They are not inordinately aggressive, nor do they need to be. They are good enough at suffocating you that they don't mind giving your quarterback extra time to figure out where he's going with the ball, but if nothing else that means that OU's quarterback of choice -- either Trevor Knight, Blake Bell, or Kendal Thompson (but probably not Thompson) -- will indeed have time to make reads and decisions.

And it will allow for running back Brennan Clay to at least move forward a bit and help OU stay out of passing downs. The fewer the better in that regard.

The unknown. Under Stoops, Oklahoma has pulled off a couple of big upsets as double-digit dogs. And while one of those was a solid 13 years ago, it still counts. The odds are good that Stoops will have his team ready to play its A-game (or at least a decent B-game), and there's a good chance he'll have some tricks up his sleeve. Again, he better.

For all we know, OU will come out with three starting quarterbacks, working from the split-T and unleashing run-pass option after run-pass option. (This probably won't happen, but let me dream.) The Sooners will have trick plays dialed up, and some of them might work. Everybody involved here knows how good Alabama is, and Stoops and offensive coordinator Josh Heupel have to know that their offense isn't good enough to roll up 400 yards of offense without some creativity.

Again, this isn't an awful offense. It has had its identity issues at times -- really wanting to pass despite personnel that is much better at running -- but Clay has come a long way at running back, Saunders and Sterling Shepard are quick, efficient route runners, and despite his struggles, Bell is still completing 60 percent of his passes with 12 touchdowns to two interceptions. Things could be worse.

Still, Alabama has the size and speed advantage. OU's going to have to come up with some ideas.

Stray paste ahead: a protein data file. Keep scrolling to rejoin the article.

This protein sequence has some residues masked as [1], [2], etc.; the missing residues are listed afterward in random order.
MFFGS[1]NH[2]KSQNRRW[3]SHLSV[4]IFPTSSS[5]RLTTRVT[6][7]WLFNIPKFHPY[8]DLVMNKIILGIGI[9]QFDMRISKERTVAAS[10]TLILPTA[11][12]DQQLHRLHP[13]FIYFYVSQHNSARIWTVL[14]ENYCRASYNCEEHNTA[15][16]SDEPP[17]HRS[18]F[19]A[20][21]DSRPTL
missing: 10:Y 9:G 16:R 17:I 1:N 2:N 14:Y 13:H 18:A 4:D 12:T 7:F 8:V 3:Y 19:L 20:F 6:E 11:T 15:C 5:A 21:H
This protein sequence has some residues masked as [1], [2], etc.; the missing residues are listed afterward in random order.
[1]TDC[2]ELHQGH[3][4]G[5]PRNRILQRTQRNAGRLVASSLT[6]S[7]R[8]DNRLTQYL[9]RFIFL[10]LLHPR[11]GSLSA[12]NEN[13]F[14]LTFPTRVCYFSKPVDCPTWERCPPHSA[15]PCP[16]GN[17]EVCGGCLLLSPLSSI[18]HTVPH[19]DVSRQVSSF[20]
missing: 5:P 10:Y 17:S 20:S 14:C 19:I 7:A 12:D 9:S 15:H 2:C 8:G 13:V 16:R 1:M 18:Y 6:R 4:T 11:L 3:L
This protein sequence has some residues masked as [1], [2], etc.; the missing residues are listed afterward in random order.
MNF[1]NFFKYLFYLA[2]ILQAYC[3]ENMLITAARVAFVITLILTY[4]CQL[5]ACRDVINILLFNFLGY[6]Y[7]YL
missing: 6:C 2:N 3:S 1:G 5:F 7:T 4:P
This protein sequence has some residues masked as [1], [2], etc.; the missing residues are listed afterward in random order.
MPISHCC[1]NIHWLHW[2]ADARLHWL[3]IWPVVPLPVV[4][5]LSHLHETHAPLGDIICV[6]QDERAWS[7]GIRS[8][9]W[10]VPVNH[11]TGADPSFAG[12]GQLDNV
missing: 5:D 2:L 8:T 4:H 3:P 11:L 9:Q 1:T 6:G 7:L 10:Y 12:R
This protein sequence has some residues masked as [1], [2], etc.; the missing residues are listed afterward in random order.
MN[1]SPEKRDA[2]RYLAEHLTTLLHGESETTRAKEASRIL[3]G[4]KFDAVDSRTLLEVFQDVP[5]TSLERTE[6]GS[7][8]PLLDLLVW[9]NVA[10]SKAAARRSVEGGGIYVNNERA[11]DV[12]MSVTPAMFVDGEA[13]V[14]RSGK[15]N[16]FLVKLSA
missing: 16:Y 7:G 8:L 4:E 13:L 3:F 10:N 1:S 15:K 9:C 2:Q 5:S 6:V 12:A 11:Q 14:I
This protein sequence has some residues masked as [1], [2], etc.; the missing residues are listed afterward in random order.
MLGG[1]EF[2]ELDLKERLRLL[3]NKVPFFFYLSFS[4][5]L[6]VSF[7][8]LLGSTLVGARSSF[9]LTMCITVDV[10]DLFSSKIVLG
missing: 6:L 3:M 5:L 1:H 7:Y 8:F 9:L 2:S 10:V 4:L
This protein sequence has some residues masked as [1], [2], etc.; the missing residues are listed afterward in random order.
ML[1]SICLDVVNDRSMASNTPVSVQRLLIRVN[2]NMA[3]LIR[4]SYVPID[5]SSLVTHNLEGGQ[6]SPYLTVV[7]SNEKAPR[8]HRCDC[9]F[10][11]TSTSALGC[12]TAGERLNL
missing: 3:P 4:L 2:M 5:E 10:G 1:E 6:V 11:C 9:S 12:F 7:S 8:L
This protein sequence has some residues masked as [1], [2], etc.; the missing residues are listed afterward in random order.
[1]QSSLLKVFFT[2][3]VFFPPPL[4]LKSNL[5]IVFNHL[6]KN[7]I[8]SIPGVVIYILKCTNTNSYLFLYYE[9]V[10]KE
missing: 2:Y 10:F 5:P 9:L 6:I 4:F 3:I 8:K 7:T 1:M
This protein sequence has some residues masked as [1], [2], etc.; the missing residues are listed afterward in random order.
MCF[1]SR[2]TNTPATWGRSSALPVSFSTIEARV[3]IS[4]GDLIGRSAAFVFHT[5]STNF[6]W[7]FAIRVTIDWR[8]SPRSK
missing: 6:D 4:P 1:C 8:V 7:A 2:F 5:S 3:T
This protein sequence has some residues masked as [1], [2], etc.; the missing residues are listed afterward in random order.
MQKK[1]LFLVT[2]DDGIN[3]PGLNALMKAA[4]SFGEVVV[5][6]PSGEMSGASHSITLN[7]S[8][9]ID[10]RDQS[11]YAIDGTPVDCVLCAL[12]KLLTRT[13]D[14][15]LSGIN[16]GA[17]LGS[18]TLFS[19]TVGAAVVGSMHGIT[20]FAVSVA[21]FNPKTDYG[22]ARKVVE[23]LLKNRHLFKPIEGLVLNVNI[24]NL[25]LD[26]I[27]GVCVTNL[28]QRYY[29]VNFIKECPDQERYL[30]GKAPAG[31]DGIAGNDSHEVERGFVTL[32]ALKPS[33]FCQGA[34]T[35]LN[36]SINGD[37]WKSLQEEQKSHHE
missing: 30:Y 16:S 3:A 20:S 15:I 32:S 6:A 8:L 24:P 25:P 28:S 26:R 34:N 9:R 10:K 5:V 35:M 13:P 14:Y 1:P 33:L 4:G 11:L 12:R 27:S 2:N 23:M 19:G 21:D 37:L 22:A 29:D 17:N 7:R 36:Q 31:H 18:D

Bama's biggest advantages

Oklahoma can't stop the run. Defensive coordinator Mike Stoops had to come to a tough realization last season. His defensive line stunk, and it wasn't going to suddenly improve in a single offseason. So he doubled down on speed.

OU shows a lot of looks from a three-man line and takes full advantage of the cover skills of a young, interesting set of cornerbacks. The pass rush has improved just enough, and OU has defensed a rock-solid 58 passes in 2013. Stoops built a defense capable of slowing down most Big 12 offenses -- even Baylor, at full strength, struggled mightily for a quarter and a half before starting to figure things out.

The main problem: Alabama's is not a Big 12 spread offense.

In the Big 12, Alabama's offense is most similar in style to what Texas attempted against the Sooners: brutality up front, followed by play action. How did that work for Texas against this OU defense? Johnathan Gray and Malcolm Brown carried 52 times for 243 yards, and Case McCoy completed 13 passes for 190 yards, including a 59-yard bomb to Marcus Johnson.

Texas, by the way, ranked 46th in Off. F/+ and 65th in Rushing S&P+. Alabama ranks 12th and ninth, respectively. And Alabama's play-action weapons are better and more reliable than Marcus Johnson, who for the season caught 22 passes for 350 yards.

This isn't the Alabama attack of 2012, with an untouchable line blocking for Eddie Lacy and T.J. Yeldon. But the line's still quite good, and Yeldon's still there. McCarron can still throw the prettiest play-action deep ball you've seen, and it appears Amari Cooper is now healthy and ready to catch them. (Just ask Auburn.)

If Texas is capable of going for 445 yards (5.4 per play) and 36 points against Oklahoma, Alabama can go for 500 (if it runs enough plays, anyway) and 45. Can Oklahoma keep up?